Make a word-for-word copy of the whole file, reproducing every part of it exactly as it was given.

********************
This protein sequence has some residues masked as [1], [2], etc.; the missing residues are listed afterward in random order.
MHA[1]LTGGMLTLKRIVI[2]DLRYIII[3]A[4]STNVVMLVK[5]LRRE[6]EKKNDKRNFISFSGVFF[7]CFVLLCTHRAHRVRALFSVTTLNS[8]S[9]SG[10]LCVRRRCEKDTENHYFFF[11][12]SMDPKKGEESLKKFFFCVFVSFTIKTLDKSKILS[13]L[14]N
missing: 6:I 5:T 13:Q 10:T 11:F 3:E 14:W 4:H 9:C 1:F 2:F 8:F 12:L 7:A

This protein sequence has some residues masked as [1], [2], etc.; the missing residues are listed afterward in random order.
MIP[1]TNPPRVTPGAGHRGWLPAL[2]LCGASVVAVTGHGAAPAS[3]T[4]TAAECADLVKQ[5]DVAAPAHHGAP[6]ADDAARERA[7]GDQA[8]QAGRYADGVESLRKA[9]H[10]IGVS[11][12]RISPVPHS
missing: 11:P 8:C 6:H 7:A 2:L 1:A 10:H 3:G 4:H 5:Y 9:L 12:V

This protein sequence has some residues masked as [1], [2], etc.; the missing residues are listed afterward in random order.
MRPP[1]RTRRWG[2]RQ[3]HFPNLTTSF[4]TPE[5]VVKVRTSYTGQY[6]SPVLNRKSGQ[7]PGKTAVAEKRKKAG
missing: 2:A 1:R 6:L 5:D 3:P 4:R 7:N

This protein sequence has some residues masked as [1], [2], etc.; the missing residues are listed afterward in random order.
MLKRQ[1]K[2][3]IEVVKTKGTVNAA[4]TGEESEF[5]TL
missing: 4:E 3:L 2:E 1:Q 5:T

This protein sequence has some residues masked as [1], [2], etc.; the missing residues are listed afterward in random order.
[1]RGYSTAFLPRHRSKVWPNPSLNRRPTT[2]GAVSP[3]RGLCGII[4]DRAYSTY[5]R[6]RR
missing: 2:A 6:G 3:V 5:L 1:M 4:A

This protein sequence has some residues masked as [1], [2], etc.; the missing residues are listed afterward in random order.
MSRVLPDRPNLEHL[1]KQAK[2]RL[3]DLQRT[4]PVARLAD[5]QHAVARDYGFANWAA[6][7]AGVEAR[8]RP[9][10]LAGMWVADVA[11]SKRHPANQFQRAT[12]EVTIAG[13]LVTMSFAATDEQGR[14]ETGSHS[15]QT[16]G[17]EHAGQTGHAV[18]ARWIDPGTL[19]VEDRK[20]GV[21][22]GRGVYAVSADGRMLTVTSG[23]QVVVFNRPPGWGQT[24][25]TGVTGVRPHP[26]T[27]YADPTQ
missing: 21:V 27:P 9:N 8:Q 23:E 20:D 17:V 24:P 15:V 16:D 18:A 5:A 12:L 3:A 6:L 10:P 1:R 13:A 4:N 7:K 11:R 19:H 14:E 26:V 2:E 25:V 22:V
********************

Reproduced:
This protein sequence has some residues masked as [1], [2], etc.; the missing residues are listed afterward in random order.
MHA[1]LTGGMLTLKRIVI[2]DLRYIII[3]A[4]STNVVMLVK[5]LRRE[6]EKKNDKRNFISFSGVFF[7]CFVLLCTHRAHRVRALFSVTTLNS[8]S[9]SG[10]LCVRRRCEKDTENHYFFF[11][12]SMDPKKGEESLKKFFFCVFVSFTIKTLDKSKILS[13]L[14]N
missing: 6:I 5:T 13:Q 10:T 11:F 3:E 14:W 4:H 9:C 1:F 2:F 8:F 12:L 7:A

This protein sequence has some residues masked as [1], [2], etc.; the missing residues are listed afterward in random order.
MIP[1]TNPPRVTPGAGHRGWLPAL[2]LCGASVVAVTGHGAAPAS[3]T[4]TAAECADLVKQ[5]DVAAPAHHGAP[6]ADDAARERA[7]GDQA[8]QAGRYADGVESLRKA[9]H[10]IGVS[11][12]RISPVPHS
missing: 11:P 8:C 6:H 7:A 2:L 1:A 10:H 3:G 4:H 5:Y 9:L 12:V

This protein sequence has some residues masked as [1], [2], etc.; the missing residues are listed afterward in random order.
MRPP[1]RTRRWG[2]RQ[3]HFPNLTTSF[4]TPE[5]VVKVRTSYTGQY[6]SPVLNRKSGQ[7]PGKTAVAEKRKKAG
missing: 2:A 1:R 6:L 5:D 3:P 4:R 7:N

This protein sequence has some residues masked as [1], [2], etc.; the missing residues are listed afterward in random order.
MLKRQ[1]K[2][3]IEVVKTKGTVNAA[4]TGEESEF[5]TL
missing: 4:E 3:L 2:E 1:Q 5:T

This protein sequence has some residues masked as [1], [2], etc.; the missing residues are listed afterward in random order.
[1]RGYSTAFLPRHRSKVWPNPSLNRRPTT[2]GAVSP[3]RGLCGII[4]DRAYSTY[5]R[6]RR
missing: 2:A 6:G 3:V 5:L 1:M 4:A

This protein sequence has some residues masked as [1], [2], etc.; the missing residues are listed afterward in random order.
MSRVLPDRPNLEHL[1]KQAK[2]RL[3]DLQRT[4]PVARLAD[5]QHAVARDYGFANWAA[6][7]AGVEAR[8]RP[9][10]LAGMWVADVA[11]SKRHPANQFQRAT[12]EVTIAG[13]LVTMSFAATDEQGR[14]ETGSHS[15]QT[16]G[17]EHAGQTGHAV[18]ARWIDPGTL[19]VEDRK[20]GV[21][22]GRGVYAVSADGRMLTVTSG[23]QVVVFNRPPGWGQT[24][25]TGVTGVRPHP[26]T[27]YADPTQ
missing: 21:V 27:P 9:N 8:Q 23:E 20:D 17:V 24:P 15:V 16:D 18:A 5:A 12:L 3:A 6:L 10:P 1:R 13:A 4:N 7:K 11:R 19:H 14:E 26:V 2:E 25:V 22:V